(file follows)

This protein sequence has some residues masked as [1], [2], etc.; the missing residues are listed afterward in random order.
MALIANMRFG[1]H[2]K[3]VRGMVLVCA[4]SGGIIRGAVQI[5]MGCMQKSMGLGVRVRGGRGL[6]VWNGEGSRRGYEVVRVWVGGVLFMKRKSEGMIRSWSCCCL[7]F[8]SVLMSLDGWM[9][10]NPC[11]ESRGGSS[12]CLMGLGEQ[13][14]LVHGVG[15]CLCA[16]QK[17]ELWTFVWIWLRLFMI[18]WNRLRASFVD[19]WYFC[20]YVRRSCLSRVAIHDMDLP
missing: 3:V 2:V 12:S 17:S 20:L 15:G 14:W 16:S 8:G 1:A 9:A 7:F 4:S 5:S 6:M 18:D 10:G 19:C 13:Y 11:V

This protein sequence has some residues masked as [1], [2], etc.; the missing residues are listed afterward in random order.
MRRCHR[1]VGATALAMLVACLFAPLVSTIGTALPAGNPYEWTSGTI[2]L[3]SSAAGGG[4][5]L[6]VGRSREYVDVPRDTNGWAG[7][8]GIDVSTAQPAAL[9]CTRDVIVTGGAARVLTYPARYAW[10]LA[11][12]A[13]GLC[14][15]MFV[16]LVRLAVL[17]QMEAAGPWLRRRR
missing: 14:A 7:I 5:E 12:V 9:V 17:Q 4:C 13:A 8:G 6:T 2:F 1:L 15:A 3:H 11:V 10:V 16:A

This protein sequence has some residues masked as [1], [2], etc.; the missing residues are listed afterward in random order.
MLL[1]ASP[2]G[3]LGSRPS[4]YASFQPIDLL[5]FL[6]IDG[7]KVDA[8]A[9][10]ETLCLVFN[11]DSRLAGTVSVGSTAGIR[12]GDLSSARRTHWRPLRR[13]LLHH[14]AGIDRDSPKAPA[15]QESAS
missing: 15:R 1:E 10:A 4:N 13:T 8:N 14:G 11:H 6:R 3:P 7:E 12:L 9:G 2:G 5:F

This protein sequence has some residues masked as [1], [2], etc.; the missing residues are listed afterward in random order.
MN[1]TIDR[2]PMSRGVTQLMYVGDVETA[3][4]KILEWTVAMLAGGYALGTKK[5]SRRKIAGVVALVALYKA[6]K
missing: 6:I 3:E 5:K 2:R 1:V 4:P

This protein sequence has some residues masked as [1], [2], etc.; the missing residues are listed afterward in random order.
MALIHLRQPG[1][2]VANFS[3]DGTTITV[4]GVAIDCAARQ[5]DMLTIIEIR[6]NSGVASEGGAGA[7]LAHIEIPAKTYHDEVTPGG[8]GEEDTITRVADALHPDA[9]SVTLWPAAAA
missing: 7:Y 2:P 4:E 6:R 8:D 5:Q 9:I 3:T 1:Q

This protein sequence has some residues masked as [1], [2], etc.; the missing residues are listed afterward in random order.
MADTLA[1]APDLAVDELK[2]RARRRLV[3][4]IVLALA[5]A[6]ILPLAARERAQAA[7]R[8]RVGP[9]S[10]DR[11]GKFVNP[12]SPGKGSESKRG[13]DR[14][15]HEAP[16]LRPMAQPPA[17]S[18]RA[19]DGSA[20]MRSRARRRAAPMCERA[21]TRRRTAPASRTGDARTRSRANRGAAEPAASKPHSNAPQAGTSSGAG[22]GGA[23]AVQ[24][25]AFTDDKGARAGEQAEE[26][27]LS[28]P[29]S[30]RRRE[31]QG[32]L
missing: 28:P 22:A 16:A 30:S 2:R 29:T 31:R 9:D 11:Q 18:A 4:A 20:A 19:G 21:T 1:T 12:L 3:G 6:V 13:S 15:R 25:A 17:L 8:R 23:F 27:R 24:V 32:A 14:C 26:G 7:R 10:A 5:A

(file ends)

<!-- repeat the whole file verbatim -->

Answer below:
This protein sequence has some residues masked as [1], [2], etc.; the missing residues are listed afterward in random order.
MALIANMRFG[1]H[2]K[3]VRGMVLVCA[4]SGGIIRGAVQI[5]MGCMQKSMGLGVRVRGGRGL[6]VWNGEGSRRGYEVVRVWVGGVLFMKRKSEGMIRSWSCCCL[7]F[8]SVLMSLDGWM[9][10]NPC[11]ESRGGSS[12]CLMGLGEQ[13][14]LVHGVG[15]CLCA[16]QK[17]ELWTFVWIWLRLFMI[18]WNRLRASFVD[19]WYFC[20]YVRRSCLSRVAIHDMDLP
missing: 3:V 2:V 12:S 17:S 20:L 15:G 14:W 16:S 8:G 1:A 9:A 7:F 4:S 5:S 6:M 18:D 10:G 19:C 13:Y 11:V

This protein sequence has some residues masked as [1], [2], etc.; the missing residues are listed afterward in random order.
MRRCHR[1]VGATALAMLVACLFAPLVSTIGTALPAGNPYEWTSGTI[2]L[3]SSAAGGG[4][5]L[6]VGRSREYVDVPRDTNGWAG[7][8]GIDVSTAQPAAL[9]CTRDVIVTGGAARVLTYPARYAW[10]LA[11][12]A[13]GLC[14][15]MFV[16]LVRLAVL[17]QMEAAGPWLRRRR
missing: 14:A 7:I 5:E 12:V 9:V 17:Q 4:C 13:A 8:G 6:T 2:F 1:L 15:A 3:H 11:V 10:V 16:A

This protein sequence has some residues masked as [1], [2], etc.; the missing residues are listed afterward in random order.
MLL[1]ASP[2]G[3]LGSRPS[4]YASFQPIDLL[5]FL[6]IDG[7]KVDA[8]A[9][10]ETLCLVFN[11]DSRLAGTVSVGSTAGIR[12]GDLSSARRTHWRPLRR[13]LLHH[14]AGIDRDSPKAPA[15]QESAS
missing: 15:R 1:E 10:A 4:N 13:T 8:N 14:G 11:H 6:R 3:P 7:E 12:L 9:G 2:G 5:F

This protein sequence has some residues masked as [1], [2], etc.; the missing residues are listed afterward in random order.
MN[1]TIDR[2]PMSRGVTQLMYVGDVETA[3][4]KILEWTVAMLAGGYALGTKK[5]SRRKIAGVVALVALYKA[6]K
missing: 6:I 3:E 5:K 2:R 1:V 4:P

This protein sequence has some residues masked as [1], [2], etc.; the missing residues are listed afterward in random order.
MALIHLRQPG[1][2]VANFS[3]DGTTITV[4]GVAIDCAARQ[5]DMLTIIEIR[6]NSGVASEGGAGA[7]LAHIEIPAKTYHDEVTPGG[8]GEEDTITRVADALHPDA[9]SVTLWPAAAA
missing: 7:Y 2:P 4:E 6:R 8:D 5:Q 9:I 3:T 1:Q

This protein sequence has some residues masked as [1], [2], etc.; the missing residues are listed afterward in random order.
MADTLA[1]APDLAVDELK[2]RARRRLV[3][4]IVLALA[5]A[6]ILPLAARERAQAA[7]R[8]RVGP[9]S[10]DR[11]GKFVNP[12]SPGKGSESKRG[13]DR[14][15]HEAP[16]LRPMAQPPA[17]S[18]RA[19]DGSA[20]MRSRARRRAAPMCERA[21]TRRRTAPASRTGDARTRSRANRGAAEPAASKPHSNAPQAGTSSGAG[22]GGA[23]AVQ[24][25]AFTDDKGARAGEQAEE[26][27]LS[28]P[29]S[30]RRRE[31]QG[32]L
missing: 28:P 22:A 16:A 30:S 2:R 29:T 31:R 9:D 11:Q 18:A 4:A 20:A 19:G 21:T 1:T 12:L 3:G 6:V 13:S 15:R 25:A 17:L 8:R 23:F 27:R 24:V 32:A 14:C 26:G 7:R 10:A 5:A